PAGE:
In this Age of Information we’re facing another sweeping change to our culture, and this time its on a world-wide scale. The struggle governments are facing around the world are proof the status quo is changing once again. Think Arab Spring or the recent struggles in India and Turkey. It’s the same story but now a new element has been added; Globalization.

As a way to improve my own writing I’m reading and learning about these great Russian writers. The characters, plots, rhythms, styles and themes of Tolstoy, Checkov, Doestoevsky, Pushkin, and others. A side effect of this is a sideways glance into my own world through their eyes.

Blue Light Lady

Out on the cold, dark prairie a blue light appeared at the top of Sentinel Hill. As it grew in size everything else around us went pitch black until there were no trees, grass, or sky. Just an empty, black world. The light began to take on a human shape, with shadows defining its eyes, nose, and mouth. It was the Blue Light Lady.

The ghost of Elisabeth Polly is well known in Fort Hays. As the wife of Ephriam Polly, the frontier fort’s hospital steward during the cholera epidemic of 1867, she nursed the ailing soldiers until she succumbed to the infection and died a painful death . She was buried on Sentinel Hill with many of the outbreak’s other victims and marked with a limestone post that had long ago been stolen. Several sightings have been reported over the years, with one local policeman even fearing he’d accidentally hit a woman when he had seen Elizabeth’s ghostly form in front of his squad car, only to mysteriously vanish when he stopped to help.

The apparition crested the hill and floated along the prairie like a stray tumbleweed. It paused once to glance up at the full moon, then continued on its descent toward our hiding spot in the bushes. As the blue light drew closer, the shadows of her face became distinguishable features and the pattern of her long prairie dress and bonnet came into view and, even though the apparition faded before touching the ground, I heard footsteps shuffling through the dirt.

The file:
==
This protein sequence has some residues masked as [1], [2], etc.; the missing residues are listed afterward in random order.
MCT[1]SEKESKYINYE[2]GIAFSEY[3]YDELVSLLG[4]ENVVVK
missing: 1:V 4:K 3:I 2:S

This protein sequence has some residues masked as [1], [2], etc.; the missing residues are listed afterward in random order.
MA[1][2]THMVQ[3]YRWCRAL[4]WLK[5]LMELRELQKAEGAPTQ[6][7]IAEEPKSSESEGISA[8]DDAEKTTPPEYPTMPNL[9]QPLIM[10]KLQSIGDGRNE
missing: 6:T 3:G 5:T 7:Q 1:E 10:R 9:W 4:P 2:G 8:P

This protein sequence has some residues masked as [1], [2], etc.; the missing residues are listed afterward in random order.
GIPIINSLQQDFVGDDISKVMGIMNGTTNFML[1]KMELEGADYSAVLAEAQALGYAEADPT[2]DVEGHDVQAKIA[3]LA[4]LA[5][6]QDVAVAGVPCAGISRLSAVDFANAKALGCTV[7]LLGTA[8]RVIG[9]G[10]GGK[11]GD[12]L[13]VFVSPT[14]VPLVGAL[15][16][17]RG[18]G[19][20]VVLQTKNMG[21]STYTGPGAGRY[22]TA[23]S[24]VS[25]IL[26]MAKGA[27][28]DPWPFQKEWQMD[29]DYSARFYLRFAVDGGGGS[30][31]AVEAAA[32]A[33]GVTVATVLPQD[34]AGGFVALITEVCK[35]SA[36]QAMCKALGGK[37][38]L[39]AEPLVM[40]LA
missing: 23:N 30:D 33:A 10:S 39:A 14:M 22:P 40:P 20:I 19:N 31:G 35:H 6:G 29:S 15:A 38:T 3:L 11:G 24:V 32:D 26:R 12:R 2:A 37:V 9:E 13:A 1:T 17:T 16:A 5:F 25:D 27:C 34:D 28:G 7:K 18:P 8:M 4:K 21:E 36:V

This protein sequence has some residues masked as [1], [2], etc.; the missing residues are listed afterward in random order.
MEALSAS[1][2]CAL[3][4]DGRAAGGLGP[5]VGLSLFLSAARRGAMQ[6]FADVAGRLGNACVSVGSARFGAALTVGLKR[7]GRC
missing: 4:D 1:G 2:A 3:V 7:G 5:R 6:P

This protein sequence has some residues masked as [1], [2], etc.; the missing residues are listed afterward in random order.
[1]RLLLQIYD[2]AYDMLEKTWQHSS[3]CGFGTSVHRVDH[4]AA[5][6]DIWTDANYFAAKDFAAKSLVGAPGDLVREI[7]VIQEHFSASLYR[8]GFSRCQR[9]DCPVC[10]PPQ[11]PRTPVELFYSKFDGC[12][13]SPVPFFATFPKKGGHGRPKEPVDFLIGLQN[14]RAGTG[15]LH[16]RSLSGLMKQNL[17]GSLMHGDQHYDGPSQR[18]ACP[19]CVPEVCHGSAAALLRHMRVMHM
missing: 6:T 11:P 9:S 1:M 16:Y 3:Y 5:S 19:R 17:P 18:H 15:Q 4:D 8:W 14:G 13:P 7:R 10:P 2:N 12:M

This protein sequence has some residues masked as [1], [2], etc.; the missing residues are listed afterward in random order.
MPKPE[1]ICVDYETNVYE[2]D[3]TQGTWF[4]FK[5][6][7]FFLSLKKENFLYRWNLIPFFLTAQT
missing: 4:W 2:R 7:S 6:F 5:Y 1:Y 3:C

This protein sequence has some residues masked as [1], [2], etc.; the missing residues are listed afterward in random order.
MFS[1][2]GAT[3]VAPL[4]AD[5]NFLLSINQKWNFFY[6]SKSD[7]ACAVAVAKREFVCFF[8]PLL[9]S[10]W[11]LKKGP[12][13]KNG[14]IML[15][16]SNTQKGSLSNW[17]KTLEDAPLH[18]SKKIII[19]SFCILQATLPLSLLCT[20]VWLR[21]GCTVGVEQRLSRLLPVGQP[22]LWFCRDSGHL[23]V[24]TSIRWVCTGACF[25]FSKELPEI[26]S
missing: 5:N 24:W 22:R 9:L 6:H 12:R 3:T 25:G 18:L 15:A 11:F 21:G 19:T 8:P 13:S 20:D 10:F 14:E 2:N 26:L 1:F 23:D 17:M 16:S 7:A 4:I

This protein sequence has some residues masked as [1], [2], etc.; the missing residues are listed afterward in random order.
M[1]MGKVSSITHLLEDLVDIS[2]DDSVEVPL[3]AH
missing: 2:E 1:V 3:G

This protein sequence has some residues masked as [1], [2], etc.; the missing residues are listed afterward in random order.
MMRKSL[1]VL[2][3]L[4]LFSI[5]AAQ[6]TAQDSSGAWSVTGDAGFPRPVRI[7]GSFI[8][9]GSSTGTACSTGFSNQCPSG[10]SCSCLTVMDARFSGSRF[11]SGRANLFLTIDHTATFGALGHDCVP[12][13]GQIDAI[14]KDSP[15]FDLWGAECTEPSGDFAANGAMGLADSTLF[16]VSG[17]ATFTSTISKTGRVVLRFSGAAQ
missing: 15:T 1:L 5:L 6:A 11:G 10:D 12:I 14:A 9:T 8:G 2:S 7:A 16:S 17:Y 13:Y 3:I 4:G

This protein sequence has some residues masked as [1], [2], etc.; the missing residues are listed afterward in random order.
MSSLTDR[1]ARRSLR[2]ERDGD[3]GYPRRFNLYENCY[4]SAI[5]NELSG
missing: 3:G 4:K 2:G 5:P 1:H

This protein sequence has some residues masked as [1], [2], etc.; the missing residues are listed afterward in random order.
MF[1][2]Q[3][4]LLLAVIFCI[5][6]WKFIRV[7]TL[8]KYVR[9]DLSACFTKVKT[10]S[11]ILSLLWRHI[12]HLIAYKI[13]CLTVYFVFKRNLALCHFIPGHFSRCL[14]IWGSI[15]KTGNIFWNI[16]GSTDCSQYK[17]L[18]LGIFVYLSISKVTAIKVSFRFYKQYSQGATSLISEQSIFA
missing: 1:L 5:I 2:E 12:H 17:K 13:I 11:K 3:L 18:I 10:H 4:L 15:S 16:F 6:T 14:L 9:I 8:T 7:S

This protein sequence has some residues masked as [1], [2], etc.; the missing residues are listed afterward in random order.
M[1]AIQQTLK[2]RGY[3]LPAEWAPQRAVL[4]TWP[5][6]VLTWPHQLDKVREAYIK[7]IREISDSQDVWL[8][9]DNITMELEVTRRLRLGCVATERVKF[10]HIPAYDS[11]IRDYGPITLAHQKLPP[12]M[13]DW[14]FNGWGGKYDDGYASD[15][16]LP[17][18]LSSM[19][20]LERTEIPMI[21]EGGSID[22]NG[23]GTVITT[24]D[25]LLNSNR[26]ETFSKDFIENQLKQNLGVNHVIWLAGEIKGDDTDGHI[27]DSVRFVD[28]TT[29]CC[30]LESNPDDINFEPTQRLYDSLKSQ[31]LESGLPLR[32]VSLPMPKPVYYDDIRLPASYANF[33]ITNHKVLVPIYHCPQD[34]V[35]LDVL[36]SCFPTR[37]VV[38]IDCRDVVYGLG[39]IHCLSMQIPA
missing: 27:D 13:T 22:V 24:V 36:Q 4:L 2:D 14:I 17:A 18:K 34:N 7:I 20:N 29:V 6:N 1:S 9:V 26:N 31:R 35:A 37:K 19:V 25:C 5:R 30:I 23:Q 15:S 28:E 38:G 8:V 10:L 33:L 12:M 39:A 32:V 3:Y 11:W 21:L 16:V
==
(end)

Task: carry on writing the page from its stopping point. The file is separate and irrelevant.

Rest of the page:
“She’s so beautiful,” my friend whispered.

Her head whipped around towards our hiding spot and Elizabeth Polly’s cold, dead eyes drilled into ours as her blue light faded. Moonlight suddenly lit up the pasture, revealing hulking shadows moving around us. Ten, twenty, maybe thirty huge black forms circling slowly in all directions.

Frozen in place by fear, we held onto each other as the shadows closed in. I squeezed my eyes shut. My friend’s fingertips dug into my arm, clutching me just as I was clutching her. The footsteps were heavy now, I could feel them stamping the earth nearby. My rapidly beating heart skipped when a whoosh of hot air blew the hair away from my face. I felt a touch on my head, soft and wet. Slowly, slowly, I raised my head and met the large, dark eyes of the beast. It opened its mouth and, from deep within its chest, a “moooo” rumbled to life.

Looking around, I saw that Elizabeth was gone and the pasture had been returned to the cows that lived on it. I patted the cow’s giant head as he sniffed my hair and said to my friend, “Let’s go home.”


The legend of Elizabeth Polly is true, as is Sentinel Hill. This story is a very embellished version of what I experienced when I tried to locate her gravesite. Wikipedia has a bit on Elizabeth’s story:

Rasta Beats


Press play then return to read on…


A voice; far off and tight…

“A rasta man…”

Others join in.

A bell.

Shaky voice; full of years…

People singing together,

Individually distinct.


They sing pain…

I feel it.

They sing family…

I feel it.

They sing home…



I feel it.

“They (Wingless Angels) play deliberately at just slightly under heart rate. The drumming goes deeper than your bones. It’s marrow music.”

– Keith Richards; producer for Mindless Records.

The music you’re listening to is called Niyabinghi (also binghi). It’s a style of chant that sprang from the Rastafarian resistance celebrations and went on to inspire popular ska, rocksteady, and reggae music. Comprised of three kinds of drums called “harps”; a single akete or “repeater”, a middle-pitched funde, and a bass striking loudly on the first beat and softly on the third of four counts, they create a smooth, comforting rhythm that is nearly hypnotic. The funde and bass keep regular rhythms, while the akete player improvises a conversation with his beats. Words, spoken or sung, during the chant are taken directly from Bible verses or well-known Christian hymns.

The African influence is easily heard in Niyabinghi but the style is considered to be a new sound that combines Jamaican traditions with a rediscovery of African drumming, rather than a direct continuation on traditional African rhythms. It is the religious music of Rasta followers and has been used by reggae’s legendary musician, Bob Marley.